If you want For the inside scoop on which companies are serious about tackling their carbon emissions and which aren’t, check out the public comments filed with the US Securities and Exchange Commission regarding the proposed climate rule.
You can tell whether a company is serious about its position on so-called Scope 3 emissions. Depending on the company, Scope 3 emissions can be a significant part of a company’s carbon footprint. Such emissions can result from activities and assets that a company does not own or control, such as leased office space, business travel or the end-of-life processing of their products. They can also occur when customers use their products, such as when someone drives their gasoline-powered SUV.
In short, if your company is serious about doing something about climate change, it probably needs to estimate its Scope 3 emissions. If it’s making noise about being durable, it probably shouldn’t at least undermine efforts to make Scope 3 disclosures standard.
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That’s why the comments on the SEC’s site are interesting to read. Companies ranging from Walmart and BlackRock to Fidelity, Gap, ExxonMobil and Southwest Airlines have made it clear that they prefer not to disclose their Scope 3 emissions, even with the safe harbor provisions the SEC offers to limit liability. In effect, those companies say they don’t take climate change seriously enough to fully understand — and make it public — their own impact on it.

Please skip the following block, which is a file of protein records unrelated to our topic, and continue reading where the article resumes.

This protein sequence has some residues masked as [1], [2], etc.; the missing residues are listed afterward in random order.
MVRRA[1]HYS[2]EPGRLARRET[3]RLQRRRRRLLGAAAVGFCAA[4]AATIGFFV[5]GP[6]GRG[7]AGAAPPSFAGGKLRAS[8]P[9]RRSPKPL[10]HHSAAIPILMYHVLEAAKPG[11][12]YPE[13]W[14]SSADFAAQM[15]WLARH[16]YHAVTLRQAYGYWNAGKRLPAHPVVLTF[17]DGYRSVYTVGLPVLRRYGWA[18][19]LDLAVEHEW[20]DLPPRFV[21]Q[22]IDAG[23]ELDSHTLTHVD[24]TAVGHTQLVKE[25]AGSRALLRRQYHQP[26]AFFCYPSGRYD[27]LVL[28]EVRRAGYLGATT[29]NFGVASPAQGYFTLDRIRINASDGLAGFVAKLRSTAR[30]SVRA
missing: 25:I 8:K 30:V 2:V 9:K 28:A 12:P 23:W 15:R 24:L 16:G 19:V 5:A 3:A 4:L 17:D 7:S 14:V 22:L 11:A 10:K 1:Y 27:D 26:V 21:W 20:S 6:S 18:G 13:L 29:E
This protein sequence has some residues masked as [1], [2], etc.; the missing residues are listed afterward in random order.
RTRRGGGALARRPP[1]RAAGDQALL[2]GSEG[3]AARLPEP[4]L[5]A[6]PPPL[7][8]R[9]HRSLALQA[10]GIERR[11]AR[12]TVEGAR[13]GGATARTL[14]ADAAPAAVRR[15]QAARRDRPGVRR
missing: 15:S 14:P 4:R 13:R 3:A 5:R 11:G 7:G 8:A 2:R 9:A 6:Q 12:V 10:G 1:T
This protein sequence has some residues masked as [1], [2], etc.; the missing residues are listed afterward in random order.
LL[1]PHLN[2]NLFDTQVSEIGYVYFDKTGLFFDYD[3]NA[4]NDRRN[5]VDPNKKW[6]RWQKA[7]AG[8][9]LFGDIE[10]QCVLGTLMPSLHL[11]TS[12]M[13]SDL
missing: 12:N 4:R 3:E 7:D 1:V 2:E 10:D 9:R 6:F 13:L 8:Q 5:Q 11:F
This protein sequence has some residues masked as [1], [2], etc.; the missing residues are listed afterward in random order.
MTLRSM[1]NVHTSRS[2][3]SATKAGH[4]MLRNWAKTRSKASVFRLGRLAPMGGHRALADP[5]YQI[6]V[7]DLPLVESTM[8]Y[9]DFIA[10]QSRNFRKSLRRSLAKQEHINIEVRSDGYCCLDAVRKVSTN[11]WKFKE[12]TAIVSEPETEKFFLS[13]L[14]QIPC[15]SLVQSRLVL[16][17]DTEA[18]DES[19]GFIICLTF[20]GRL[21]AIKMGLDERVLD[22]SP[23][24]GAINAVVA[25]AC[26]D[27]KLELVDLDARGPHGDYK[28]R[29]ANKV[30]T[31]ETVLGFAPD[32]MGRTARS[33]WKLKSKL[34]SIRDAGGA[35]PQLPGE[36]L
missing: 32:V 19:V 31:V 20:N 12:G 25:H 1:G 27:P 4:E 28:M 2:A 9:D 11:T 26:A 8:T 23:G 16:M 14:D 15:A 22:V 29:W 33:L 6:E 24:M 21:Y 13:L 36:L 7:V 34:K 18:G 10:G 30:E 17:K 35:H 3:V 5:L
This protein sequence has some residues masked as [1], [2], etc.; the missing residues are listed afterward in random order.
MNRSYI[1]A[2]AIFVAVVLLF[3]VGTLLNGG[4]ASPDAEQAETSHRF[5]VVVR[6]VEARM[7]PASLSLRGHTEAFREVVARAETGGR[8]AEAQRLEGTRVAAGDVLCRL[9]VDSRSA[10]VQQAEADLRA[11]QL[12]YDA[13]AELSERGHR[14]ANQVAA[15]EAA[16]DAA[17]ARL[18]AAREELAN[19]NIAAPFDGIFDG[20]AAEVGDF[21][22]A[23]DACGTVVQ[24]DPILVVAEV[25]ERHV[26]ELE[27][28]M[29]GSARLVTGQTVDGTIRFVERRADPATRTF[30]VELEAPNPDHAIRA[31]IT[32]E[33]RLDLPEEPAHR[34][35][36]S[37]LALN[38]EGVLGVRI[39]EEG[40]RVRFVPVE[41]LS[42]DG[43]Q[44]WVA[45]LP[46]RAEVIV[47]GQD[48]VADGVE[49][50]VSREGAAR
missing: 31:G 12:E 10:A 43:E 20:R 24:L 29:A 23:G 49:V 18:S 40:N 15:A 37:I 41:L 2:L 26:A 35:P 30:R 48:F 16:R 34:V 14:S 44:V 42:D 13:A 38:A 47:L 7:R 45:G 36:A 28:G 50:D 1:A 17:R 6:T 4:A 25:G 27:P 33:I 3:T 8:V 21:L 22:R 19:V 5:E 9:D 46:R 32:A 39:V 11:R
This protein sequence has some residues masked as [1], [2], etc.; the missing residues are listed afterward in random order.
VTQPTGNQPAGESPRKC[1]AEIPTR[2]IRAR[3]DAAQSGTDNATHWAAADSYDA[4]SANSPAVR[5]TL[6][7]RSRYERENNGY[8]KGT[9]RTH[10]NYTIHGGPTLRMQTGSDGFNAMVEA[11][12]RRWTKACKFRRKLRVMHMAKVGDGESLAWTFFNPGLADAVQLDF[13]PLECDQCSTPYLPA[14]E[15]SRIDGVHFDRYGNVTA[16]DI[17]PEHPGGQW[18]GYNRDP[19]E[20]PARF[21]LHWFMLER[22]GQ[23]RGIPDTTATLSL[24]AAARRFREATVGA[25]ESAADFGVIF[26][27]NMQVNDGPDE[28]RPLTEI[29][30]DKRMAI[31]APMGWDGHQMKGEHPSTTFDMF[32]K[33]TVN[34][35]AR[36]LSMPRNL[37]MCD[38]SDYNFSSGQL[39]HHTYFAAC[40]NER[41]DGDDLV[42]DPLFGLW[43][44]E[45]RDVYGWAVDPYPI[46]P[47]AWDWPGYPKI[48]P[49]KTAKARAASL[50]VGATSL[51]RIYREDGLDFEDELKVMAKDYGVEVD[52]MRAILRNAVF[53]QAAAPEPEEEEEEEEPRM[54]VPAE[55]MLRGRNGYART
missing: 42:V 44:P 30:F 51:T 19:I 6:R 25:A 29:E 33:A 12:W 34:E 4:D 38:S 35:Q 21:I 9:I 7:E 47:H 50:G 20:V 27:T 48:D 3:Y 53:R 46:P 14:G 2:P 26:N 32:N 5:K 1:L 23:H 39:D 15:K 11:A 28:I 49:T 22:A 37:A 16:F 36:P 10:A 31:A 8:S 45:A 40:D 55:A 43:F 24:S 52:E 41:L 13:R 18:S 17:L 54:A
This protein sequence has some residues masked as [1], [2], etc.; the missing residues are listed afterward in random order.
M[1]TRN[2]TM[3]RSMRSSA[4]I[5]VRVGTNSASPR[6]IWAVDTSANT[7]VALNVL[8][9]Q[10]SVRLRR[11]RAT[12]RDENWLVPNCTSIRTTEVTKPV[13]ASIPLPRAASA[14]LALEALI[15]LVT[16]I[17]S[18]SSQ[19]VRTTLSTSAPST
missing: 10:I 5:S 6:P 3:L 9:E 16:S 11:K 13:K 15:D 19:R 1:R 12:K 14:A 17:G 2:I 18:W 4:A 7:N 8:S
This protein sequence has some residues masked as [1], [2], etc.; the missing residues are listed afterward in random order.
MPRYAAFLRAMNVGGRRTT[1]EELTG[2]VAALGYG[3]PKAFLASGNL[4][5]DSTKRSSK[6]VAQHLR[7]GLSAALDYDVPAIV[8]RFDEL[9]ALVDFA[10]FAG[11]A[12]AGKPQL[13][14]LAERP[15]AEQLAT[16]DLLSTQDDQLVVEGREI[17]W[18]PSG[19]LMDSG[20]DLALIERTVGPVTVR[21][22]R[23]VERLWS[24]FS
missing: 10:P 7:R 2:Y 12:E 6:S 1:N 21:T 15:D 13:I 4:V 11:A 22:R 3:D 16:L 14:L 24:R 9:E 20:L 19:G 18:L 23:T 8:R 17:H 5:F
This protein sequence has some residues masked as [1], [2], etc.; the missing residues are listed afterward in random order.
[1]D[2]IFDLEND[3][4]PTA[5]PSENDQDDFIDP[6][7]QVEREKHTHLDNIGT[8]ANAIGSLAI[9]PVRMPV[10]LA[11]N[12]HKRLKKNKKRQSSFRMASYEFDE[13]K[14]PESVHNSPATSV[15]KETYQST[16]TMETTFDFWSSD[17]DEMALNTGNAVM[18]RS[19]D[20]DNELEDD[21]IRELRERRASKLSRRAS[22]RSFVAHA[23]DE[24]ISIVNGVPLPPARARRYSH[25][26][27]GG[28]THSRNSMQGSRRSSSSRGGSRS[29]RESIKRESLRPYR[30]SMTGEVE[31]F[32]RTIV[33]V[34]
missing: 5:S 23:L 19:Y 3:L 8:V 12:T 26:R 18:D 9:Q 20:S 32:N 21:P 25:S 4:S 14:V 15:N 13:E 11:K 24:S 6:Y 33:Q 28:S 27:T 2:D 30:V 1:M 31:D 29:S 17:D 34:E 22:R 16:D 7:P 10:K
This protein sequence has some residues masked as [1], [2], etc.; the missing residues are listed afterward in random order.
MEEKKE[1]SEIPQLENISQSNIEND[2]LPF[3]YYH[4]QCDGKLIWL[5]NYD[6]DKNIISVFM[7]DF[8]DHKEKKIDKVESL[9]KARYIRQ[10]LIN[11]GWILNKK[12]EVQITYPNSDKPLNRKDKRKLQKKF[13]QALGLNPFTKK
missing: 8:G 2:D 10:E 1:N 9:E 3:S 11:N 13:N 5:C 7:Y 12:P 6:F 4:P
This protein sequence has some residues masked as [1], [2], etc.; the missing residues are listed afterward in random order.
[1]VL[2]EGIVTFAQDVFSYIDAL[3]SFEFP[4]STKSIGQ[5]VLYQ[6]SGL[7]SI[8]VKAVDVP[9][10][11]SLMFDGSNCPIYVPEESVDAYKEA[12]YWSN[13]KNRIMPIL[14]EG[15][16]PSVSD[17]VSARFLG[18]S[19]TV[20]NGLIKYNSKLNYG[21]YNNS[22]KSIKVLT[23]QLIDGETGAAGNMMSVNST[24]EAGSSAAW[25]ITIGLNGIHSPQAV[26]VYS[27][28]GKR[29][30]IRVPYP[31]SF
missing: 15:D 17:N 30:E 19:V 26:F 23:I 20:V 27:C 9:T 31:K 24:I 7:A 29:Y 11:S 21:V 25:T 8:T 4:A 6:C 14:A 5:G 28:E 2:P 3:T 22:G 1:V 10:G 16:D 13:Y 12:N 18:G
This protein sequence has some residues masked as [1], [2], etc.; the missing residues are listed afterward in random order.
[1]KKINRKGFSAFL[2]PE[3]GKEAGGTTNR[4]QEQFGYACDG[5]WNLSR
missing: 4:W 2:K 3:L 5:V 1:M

There are many, many more companies that I am not discussing here that take a similar stance. So why am I calling this one out? Walmart because it’s the the world’s largest retailer† BlackRock and Fidelity because they are the first and third largest asset managers† ExxonMobil because it’s the largest non-governmental oil company† Gap because the company claims it “feels”[s] an ethical responsibility to align our goals and strategies with the best scientific and industry practices.” page climate values. And Southwest because it’s one of the largest airlines in the US no matter what size you use.
Demur and delay
The arguments against disclosure of Scope 3 data generally fall into three categories: Companies complain that the data is too unreliable or uncertain, that it is too difficult to obtain or that it is subject to lawsuits.
The first smells like a classic FUD campaign – fear, uncertainty and doubt. Cynthia Lo Bessette, Fidelity’s Chief Legal Officer, told the SEC that Scope 3 data “is speculative, nascent, unreliable and there are no current standards to ensure consistent and comparable data.”